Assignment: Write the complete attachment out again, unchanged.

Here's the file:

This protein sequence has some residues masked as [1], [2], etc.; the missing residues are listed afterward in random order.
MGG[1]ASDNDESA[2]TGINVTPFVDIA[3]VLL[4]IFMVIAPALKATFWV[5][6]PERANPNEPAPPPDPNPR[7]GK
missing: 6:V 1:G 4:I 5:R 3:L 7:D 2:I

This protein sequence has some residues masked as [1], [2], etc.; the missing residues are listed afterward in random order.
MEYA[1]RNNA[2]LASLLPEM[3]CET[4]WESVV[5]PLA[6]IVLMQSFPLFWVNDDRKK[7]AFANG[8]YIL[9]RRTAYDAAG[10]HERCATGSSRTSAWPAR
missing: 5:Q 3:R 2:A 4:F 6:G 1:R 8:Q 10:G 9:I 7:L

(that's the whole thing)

This protein sequence has some residues masked as [1], [2], etc.; the missing residues are listed afterward in random order.
MGG[1]ASDNDESA[2]TGINVTPFVDIA[3]VLL[4]IFMVIAPALKATFWV[5][6]PERANPNEPAPPPDPNPR[7]GK
missing: 6:V 1:G 4:I 5:R 3:L 7:D 2:I

This protein sequence has some residues masked as [1], [2], etc.; the missing residues are listed afterward in random order.
MEYA[1]RNNA[2]LASLLPEM[3]CET[4]WESVV[5]PLA[6]IVLMQSFPLFWVNDDRKK[7]AFANG[8]YIL[9]RRTAYDAAG[10]HERCATGSSRTSAWPAR
missing: 5:Q 3:R 2:A 4:F 6:G 1:R 8:Q 10:G 9:I 7:L